It’s no secret that pink can be polarizing. Historically reserved for nurseries, the rose has traditionally been cataloged as feminine and sweet. Nowadays, however, designers are illustrating that it is possible to rethink pink and take it in sophisticated, even rebellious, new ways. Today’s top designers especially like to use pink in bedrooms. Whether it’s a coastal-inspired retreat bathed in a soft undertone of desert rose or an edgy hideaway decked out in an electric shade of raspberry, the designers are shamelessly adding pink to the conversation. from the room.
Changing the way pink bedrooms are viewed is a matter of balance. To temper overtly cloying connotations, designers like to turn to dark and complementary colors. Shades of blue and green – more intense colors that reside at the opposite end of the color spectrum – are often used for this task, as are shades of gray and black. Another alternative is to go for a brighter pink, like fuchsia for a bedroom. With its rock-n-roll overtones, high potency shades of pink are perfect for shattering pink’s reputation as a saccharin. Still, other designers are inclined to introduce an element of irreverence to curb the rose-girl joy. Whether it’s a set of traditional antiques or a fleet of postmodern furniture with playground silhouettes, pairing pink with an element of the unexpected is a sure way to set it free.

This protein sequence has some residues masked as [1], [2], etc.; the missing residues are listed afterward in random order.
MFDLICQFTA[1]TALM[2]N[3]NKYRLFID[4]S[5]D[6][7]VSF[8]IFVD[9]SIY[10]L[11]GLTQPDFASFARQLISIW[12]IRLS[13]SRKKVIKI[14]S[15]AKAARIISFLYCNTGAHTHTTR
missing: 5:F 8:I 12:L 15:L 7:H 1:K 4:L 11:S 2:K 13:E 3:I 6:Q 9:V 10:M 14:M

If you’re thinking about creating a pink bedroom, but don’t know where to start, we’ve rounded up 34 dreamy pink bedrooms to inspire you to revamp your walls and decor. Find out how top designers are using pink to create unexpected vibrancy (and determine if you’re more of a team blush or hot pink), with this alluring collection of pink retreats.
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Pretty in the grounds
This vibrant room designed by the firm Liz Caan & Co. shows that the pink plays well with the pattern. (Make LOTS of patterns.)
Splashes of hot pink, including a life-size bear, stand out against a minimalist white backdrop in this sophisticated children’s room designed by Kati Curtis Conception.
Low-key furnishings and a lack of artwork highlight the blush walls of this stylish retreat marked by Design by Redmond Aldrich.
Designate Summer Thornton shows why red and pink make the ultimate couple in this romantic suite.
Hot pink lends a youthful feeling to this otherwise mature girl’s bedroom, led by M + M Interior Design.
To associate a coastal place with a theme of chinoiserie reverie, designer Sarah Gilbane Sullivan chose to use a soft, seashell-inspired shade of pink.
Charm is in the spotlight in this comfortable attic refuge fitted out by the designer Angie hranowsky.
Welcome to the dollhouse
To amplify the sophistication factor in a girl’s bedroom, the designer Daun curry used a dark shade of pink as opposed to a real pink. The result is a room that feels darling, but not cloying.
A pink chintz, used as a loop throughout this suite designed by Brockschmidt & Coleman, brings an undeniable energy to the space.
The secret to this pink girl’s bedroom sophistication factor? The cleverly interwoven flashes of green and turquoise that the company Lisa Frantz Interiors incorporated.
Pink and post-modernism go hand in hand, as shown Daun curry in this games room on the port side meeting-bedroom.
Shamelessly daring, this striking retreat created by the firm Maureen Stevens Design combines raspberry walls and navy accents to create a dramatic effect.
Under the Pagoda
Pink encourages playfulness, as the firm shows Gauthier ~ Stacy Inc. in this pagoda-themed room.
Rose, my darling